Cova Scientific white background 3.png
Ë
Cova Scientific By Cova Scientific • September 25, 2015

NASA Outgassing

 

nasa-295x200.png

 

If you've ever handled a polymerized epoxy compound you would be fairly confident that the material you were holding was a 100% soid substance. However, even completely cured polymer products can contain volatile compounds trapped within the polymer structure.


Over time these volatile compounds may escape as a gas and condense on nearby sensitive equipment, potentially obscuring them. This process is formally known as outgassing and NASA has developed a specialized test to determine if a material outgasses to an extent that it may compromise spacecraft equipment.

Note: A more comprehensive NASA outgassing and ASTM E595 post has been created and can be found here.


 

 

NASA Outgassing Test

The test (ASTM E595) involves a few basic steps.

  1. The material is exposed to 50% relative humidity at 25C for 24 hours and then weighed.
  2. The material is then placed in a heated vacuum chamber and exposed to 125C (257F) and at minimum 5x10-5 torr for another 24 hours. Any volatiles that may outgas during this process are able to escape through a port hole in the vacuum chamber and condensate on a cooled plate.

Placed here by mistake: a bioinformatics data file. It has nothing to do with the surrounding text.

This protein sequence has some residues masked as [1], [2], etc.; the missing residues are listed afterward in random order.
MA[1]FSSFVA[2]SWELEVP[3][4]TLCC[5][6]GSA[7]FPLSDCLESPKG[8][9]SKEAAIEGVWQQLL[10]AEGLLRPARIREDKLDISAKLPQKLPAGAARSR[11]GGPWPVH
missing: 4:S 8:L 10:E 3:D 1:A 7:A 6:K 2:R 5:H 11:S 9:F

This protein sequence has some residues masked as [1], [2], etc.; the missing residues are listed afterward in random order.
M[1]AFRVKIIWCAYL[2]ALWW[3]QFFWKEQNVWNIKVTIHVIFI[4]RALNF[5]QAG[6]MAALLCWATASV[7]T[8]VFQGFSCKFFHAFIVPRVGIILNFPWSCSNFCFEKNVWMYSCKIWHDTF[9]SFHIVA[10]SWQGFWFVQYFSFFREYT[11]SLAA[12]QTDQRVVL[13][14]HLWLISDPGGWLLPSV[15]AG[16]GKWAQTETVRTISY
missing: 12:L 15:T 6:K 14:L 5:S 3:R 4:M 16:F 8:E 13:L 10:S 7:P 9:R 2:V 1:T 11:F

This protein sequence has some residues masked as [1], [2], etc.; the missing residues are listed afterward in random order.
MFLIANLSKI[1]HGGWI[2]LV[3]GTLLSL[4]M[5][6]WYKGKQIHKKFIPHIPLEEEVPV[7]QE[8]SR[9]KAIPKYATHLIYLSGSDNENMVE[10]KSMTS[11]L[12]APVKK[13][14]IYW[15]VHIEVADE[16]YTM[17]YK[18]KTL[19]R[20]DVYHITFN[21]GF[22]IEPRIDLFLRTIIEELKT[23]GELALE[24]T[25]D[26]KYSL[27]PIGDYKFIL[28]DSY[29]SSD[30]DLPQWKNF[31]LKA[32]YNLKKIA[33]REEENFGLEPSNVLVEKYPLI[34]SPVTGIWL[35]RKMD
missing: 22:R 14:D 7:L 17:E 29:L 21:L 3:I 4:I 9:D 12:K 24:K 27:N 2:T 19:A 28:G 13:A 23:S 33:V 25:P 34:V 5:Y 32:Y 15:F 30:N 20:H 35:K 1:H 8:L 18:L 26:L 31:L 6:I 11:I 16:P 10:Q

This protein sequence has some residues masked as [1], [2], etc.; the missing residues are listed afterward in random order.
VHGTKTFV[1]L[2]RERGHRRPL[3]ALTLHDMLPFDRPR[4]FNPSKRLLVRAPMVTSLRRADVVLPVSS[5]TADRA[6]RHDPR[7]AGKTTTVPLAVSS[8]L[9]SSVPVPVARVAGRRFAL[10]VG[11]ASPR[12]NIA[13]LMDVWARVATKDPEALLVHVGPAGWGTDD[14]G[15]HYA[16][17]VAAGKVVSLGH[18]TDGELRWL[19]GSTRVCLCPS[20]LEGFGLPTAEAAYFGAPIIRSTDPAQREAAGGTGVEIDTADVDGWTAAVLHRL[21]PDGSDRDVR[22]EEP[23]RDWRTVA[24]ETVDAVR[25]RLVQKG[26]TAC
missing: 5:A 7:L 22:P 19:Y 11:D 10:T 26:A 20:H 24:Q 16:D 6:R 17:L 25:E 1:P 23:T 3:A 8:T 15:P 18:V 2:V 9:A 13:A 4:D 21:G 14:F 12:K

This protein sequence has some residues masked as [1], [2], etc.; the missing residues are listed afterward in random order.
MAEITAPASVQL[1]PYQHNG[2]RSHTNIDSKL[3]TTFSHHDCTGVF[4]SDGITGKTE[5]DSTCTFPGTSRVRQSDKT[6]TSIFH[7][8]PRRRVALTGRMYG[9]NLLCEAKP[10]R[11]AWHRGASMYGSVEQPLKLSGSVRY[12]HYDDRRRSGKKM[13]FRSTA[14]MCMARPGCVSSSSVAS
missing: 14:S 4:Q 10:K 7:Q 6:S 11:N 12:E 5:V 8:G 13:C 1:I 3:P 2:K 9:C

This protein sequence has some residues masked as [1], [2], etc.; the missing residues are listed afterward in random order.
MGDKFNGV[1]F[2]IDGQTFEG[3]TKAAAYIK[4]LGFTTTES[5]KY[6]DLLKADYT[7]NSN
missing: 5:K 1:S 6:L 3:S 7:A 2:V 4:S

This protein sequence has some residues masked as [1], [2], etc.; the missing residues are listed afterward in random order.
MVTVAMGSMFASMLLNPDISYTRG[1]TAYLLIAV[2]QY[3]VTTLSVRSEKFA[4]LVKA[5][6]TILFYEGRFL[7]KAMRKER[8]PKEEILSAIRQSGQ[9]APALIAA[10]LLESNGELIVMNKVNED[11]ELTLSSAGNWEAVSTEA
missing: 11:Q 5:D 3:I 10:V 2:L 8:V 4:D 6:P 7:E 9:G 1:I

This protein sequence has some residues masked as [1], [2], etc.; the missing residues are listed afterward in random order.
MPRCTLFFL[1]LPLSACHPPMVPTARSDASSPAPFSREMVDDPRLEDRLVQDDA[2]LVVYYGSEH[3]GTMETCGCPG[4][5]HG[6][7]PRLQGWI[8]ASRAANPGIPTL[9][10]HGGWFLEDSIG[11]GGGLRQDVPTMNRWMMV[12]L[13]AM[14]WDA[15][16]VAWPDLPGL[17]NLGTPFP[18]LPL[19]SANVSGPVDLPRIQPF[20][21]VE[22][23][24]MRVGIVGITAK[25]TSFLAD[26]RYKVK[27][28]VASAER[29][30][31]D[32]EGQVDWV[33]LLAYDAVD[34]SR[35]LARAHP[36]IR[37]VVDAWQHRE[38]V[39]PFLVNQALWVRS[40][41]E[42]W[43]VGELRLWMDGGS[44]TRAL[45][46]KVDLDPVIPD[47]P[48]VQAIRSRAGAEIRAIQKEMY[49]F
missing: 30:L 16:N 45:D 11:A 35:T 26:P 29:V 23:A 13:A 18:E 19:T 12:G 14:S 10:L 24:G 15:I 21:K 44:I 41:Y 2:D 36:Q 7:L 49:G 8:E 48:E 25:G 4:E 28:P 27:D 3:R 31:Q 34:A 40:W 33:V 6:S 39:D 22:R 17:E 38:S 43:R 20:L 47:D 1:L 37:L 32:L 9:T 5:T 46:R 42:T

3. The material is then weighed to determined Total Mass Lost (TML) and the condensate is weighed to determine Collected Volatile Condensable Materials (CVCM).
  4. OPTIONAL: The material is then again exposured to 50% relative humidity for 24 hours and weighed again to determine Water Vapor Regained (WVR).

Analyzing The Results

With these three values (TML, CVCM and WVR) we can determine whether the material has passed or failed (basically whether or not the material is fit for use with spacecraft equipment).

  • If CVCM <0.1% and TML < 1%, the material passes.
  • If CVCM <0.1% and TML > 1 %, the material can pass if the TML-WV <1%.
  • If CVCM > 0.1% or TML-WVR > 1%, the material fails.

Concluding Thoughts

Although NASA outgassing requirements were originally designed to qualify materials for spacecraft equipment, outgassing results apply to many more applications than space travel. Anytime a polymer material is exposed to an extreme environment (severe vacuum, high temperature, etc.) outgassing potential is increased. For electronic and display applications that may be exposed such extremes, choosing a NASA low outgassing polymer is a smart decision.